This may come as a surprise to you, but many of today’s scholars argue that Adam and Eve were not expelled as a result of disobedience. They were expelled because they made a conscious, willful choice to accept mortality in exchange for sexual procreativity.

For a verse-by-verse translation and commentary you can check out this link. If you want, you should skip to the commentary of 2:16-17… Finally, I’ve written a draft of an essay titled, Knowledge of Good and Evil that address most of your questions.

Bottom line: The story of Adam and Eve is perfectly consistent with evolution (theistic or otherwise).

Blessings,

Michael


(Christy Hemphill) #14

What does one flesh mean in Gen 2 if not sex? And how were they to act on the explicit command “be fruitful and increase in number” “fill the earth and subdue it” without procreation? (Gen 1:28)


(Michael Peterson) #15

Thanks for the questions, Christy. I was initially confused by your questions and then went back and read what I wrote. I wrote in haste and completely misrepresented what I meant to write. I apologize for the confusion. As such, your questions were welcome and I am grateful you thought to ask or I wouldn’t have caught the error. Anyway, what I meant to convey was that Adam and Eve exchanged their immortality and the banality of Eden for mortality and sexual procreation.

Blessings,

Michael


(Christy Hemphill) #16

I still have the questions though. When I read the account in Genesis, Adam and Eve are placed in the garden, given to each other to become one flesh (which I take to mean a sexual relationship) and commanded to procreate. Willful, conscious rebellion and expulsion from Eden comes later in the narrative. If the choice to procreate was in essence original sin, why is an increase in the pain of childbearing part of the curse? Doesn’t that presume that less painful childbearing was normative or at least possible pre-curse? I’m curious who these scholars you are referring are and what religious tradition they represent?


(Michael Peterson) #17

Hi Christy,

I’ll try to be more careful in my response. The answer is complex but straightforward.

First, verse 2:24 is an editorial comment/explanation inserted by the author and not, strictly speaking, a part of the narrative. Mothers and fathers do not yet exist hence the need for the author to break out of the story in order to emphasize the priority of the man’s devotion to his woman over that of his parents. Put another way, it is completely appropriate to consider 2:24 to be a footnote explaining to the reader that the bond between spouses takes priority over the male’s bond with his parents. As for “one flesh”, as explained earlier, sexuality is manifestly in view, but the emphasis is on the devotion of the man to his woman. Sex is secondary.

Second, in this creation narrative the primordial couple is not commanded to procreate. In fact, at the conclusion of chapter 2 the author is at pains to inform us that the couple feel no sexual or erotic urge towards each other. Sexual awareness does not enter the narrative until verse 3:7 after both ate of the fruit of the Tree of Knowledge.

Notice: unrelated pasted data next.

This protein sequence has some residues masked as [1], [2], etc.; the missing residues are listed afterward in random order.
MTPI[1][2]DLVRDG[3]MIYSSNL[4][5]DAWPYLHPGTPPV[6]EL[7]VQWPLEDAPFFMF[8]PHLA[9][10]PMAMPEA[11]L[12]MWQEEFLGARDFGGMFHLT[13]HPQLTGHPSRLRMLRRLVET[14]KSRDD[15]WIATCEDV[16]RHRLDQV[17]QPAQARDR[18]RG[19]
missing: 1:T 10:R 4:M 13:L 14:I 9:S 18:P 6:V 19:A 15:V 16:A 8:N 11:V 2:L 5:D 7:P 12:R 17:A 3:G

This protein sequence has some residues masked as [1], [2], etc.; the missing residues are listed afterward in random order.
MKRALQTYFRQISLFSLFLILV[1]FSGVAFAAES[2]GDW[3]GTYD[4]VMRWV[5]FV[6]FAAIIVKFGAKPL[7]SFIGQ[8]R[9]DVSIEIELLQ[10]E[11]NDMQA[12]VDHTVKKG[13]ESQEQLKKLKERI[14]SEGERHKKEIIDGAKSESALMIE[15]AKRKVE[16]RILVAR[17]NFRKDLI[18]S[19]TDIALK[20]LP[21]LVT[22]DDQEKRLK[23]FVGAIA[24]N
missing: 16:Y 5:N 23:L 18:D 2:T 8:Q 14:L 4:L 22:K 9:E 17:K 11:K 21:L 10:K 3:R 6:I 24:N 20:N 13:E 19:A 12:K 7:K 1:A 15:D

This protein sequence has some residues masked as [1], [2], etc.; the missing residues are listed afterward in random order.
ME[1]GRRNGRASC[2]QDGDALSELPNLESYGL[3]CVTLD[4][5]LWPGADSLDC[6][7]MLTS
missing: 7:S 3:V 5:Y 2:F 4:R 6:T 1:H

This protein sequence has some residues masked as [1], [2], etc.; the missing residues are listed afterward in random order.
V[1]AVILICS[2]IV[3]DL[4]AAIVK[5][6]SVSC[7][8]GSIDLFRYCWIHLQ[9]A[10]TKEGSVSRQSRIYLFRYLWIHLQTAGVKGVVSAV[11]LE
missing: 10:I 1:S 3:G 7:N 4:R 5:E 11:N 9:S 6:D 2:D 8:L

Third, in verses 3:14-19 only the serpent and the ground is cursed. As for the woman and man, God is conveying to them the grimness of the mortality that await them AND that they chose. As an aside, being cursed and being punished are often used synonymously in English. But it’s important to note that the Hebrew is much more subtle. The root of the verb, arur (=curse), means literally to bind, restrain, or restrict. In the case, the serpent is restricted to slithering and the soil (outside of Eden) is not so easily cultivated.

As for who the scholars are, I usually start with these three books: first, you might want to check out Nahun’s Sarna’s book, “The JPS Commentary on Genesis”; second Richard Eliott Friedman’s Commentary on the Torah; third is Claus Westermann’s “Genesis 1-11 - A commentary”. The latter includes citations and references to numerous scholars. I use this particular book very heavily to chase down references I do not have at hand. The other two sources I use extensively are Gordon Wenham’s WORD Biblical Commentary: Genesis 1-15, and the “Theological Wordbook of the Old Testament” by Harris, et al (to which Bruce Waltke is a major contributor).

On the other hand, my translation and commentary for both creation stories can be found here (Genesis 1) and here (Genesis 2-3). Both contain footnotes and citations. Of course, if you have additional questions about the sources just let me know and I’ll get 'em for you.

Blessings,

Michael


(Christy Hemphill) #18

So basically, this is a Jewish scholarly take on Genesis?


(Andrew M. Wolfe) #19

Not so fast, necessarily, on this one. “One flesh” seems to refer to kinship, not sexuality. This blog post (thank you, Google) explains it pretty clearly in the first couple paragraphs: https://jimbrownson.wordpress.com/2013/02/04/genesis-224-and-the-meaning-of-one-flesh/. (Edited to include the link!)

Not saying I agree with Michael’s approach. Just offering a footnote for those interested. :slight_smile:

P.S. This word study comes up occasionally in discussions of same-sex marriage, but we’re not talking about that here because if I do, Brad will delete me! :smiley:


(Christy Hemphill) #20

Fair enough. I will re-state. “One flesh” seems to refer to marriage, which in almost every culture I am aware of entails a sexual relationship and children.